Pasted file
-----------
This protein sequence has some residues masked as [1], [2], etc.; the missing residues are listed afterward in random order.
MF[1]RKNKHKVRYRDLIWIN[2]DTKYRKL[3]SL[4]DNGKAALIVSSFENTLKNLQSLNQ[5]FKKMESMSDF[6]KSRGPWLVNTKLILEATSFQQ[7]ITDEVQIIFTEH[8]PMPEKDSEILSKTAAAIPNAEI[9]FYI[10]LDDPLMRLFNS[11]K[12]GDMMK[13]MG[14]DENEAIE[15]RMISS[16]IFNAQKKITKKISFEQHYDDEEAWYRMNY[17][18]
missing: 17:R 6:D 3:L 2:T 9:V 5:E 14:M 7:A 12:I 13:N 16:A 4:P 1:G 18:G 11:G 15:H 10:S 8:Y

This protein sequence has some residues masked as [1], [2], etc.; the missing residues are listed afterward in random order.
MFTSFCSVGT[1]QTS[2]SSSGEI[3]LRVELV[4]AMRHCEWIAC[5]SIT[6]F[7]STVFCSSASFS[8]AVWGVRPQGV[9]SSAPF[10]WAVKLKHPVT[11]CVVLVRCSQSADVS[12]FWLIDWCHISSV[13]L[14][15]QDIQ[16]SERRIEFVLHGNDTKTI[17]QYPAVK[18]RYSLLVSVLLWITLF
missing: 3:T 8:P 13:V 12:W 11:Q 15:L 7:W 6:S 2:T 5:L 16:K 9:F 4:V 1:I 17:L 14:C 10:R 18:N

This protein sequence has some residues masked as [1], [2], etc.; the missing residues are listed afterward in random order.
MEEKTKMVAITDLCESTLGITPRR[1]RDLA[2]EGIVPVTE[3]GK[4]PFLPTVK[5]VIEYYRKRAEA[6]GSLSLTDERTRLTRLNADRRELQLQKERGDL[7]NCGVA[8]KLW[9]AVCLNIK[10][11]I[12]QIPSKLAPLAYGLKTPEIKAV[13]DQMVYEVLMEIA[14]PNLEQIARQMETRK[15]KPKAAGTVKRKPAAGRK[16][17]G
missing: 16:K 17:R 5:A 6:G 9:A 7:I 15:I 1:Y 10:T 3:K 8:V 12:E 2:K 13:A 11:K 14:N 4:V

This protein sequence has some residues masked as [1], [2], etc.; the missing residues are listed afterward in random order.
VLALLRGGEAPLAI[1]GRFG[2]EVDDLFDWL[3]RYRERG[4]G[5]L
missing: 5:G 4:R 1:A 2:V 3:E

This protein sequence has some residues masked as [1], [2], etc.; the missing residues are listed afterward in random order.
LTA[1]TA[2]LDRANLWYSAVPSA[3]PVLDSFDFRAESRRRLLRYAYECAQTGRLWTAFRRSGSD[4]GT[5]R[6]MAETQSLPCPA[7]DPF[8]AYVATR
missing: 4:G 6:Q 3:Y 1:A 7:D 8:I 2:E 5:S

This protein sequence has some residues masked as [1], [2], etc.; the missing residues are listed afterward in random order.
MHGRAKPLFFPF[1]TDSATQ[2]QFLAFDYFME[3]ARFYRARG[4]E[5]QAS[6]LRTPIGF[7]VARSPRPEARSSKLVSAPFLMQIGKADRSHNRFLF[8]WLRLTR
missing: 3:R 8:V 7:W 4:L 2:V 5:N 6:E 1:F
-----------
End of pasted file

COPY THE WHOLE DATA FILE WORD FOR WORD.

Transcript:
This protein sequence has some residues masked as [1], [2], etc.; the missing residues are listed afterward in random order.
MF[1]RKNKHKVRYRDLIWIN[2]DTKYRKL[3]SL[4]DNGKAALIVSSFENTLKNLQSLNQ[5]FKKMESMSDF[6]KSRGPWLVNTKLILEATSFQQ[7]ITDEVQIIFTEH[8]PMPEKDSEILSKTAAAIPNAEI[9]FYI[10]LDDPLMRLFNS[11]K[12]GDMMK[13]MG[14]DENEAIE[15]RMISS[16]IFNAQKKITKKISFEQHYDDEEAWYRMNY[17][18]
missing: 17:R 6:D 3:L 2:T 9:V 5:E 14:M 7:A 12:I 13:N 16:A 4:P 1:G 18:G 11:G 15:H 10:S 8:Y

This protein sequence has some residues masked as [1], [2], etc.; the missing residues are listed afterward in random order.
MFTSFCSVGT[1]QTS[2]SSSGEI[3]LRVELV[4]AMRHCEWIAC[5]SIT[6]F[7]STVFCSSASFS[8]AVWGVRPQGV[9]SSAPF[10]WAVKLKHPVT[11]CVVLVRCSQSADVS[12]FWLIDWCHISSV[13]L[14][15]QDIQ[16]SERRIEFVLHGNDTKTI[17]QYPAVK[18]RYSLLVSVLLWITLF
missing: 3:T 8:P 13:V 12:W 11:Q 15:L 7:W 6:S 2:T 5:L 16:K 9:F 4:V 1:I 17:L 14:C 10:R 18:N

This protein sequence has some residues masked as [1], [2], etc.; the missing residues are listed afterward in random order.
MEEKTKMVAITDLCESTLGITPRR[1]RDLA[2]EGIVPVTE[3]GK[4]PFLPTVK[5]VIEYYRKRAEA[6]GSLSLTDERTRLTRLNADRRELQLQKERGDL[7]NCGVA[8]KLW[9]AVCLNIK[10][11]I[12]QIPSKLAPLAYGLKTPEIKAV[13]DQMVYEVLMEIA[14]PNLEQIARQMETRK[15]KPKAAGTVKRKPAAGRK[16][17]G
missing: 16:K 17:R 5:A 6:G 9:A 7:I 15:I 1:Y 10:T 3:K 8:V 12:E 2:K 13:A 11:K 14:N 4:V

This protein sequence has some residues masked as [1], [2], etc.; the missing residues are listed afterward in random order.
VLALLRGGEAPLAI[1]GRFG[2]EVDDLFDWL[3]RYRERG[4]G[5]L
missing: 5:G 4:R 1:A 2:V 3:E

This protein sequence has some residues masked as [1], [2], etc.; the missing residues are listed afterward in random order.
LTA[1]TA[2]LDRANLWYSAVPSA[3]PVLDSFDFRAESRRRLLRYAYECAQTGRLWTAFRRSGSD[4]GT[5]R[6]MAETQSLPCPA[7]DPF[8]AYVATR
missing: 4:G 6:Q 3:Y 1:A 7:D 8:I 2:E 5:S

This protein sequence has some residues masked as [1], [2], etc.; the missing residues are listed afterward in random order.
MHGRAKPLFFPF[1]TDSATQ[2]QFLAFDYFME[3]ARFYRARG[4]E[5]QAS[6]LRTPIGF[7]VARSPRPEARSSKLVSAPFLMQIGKADRSHNRFLF[8]WLRLTR
missing: 3:R 8:V 7:W 4:L 2:V 5:N 6:E 1:F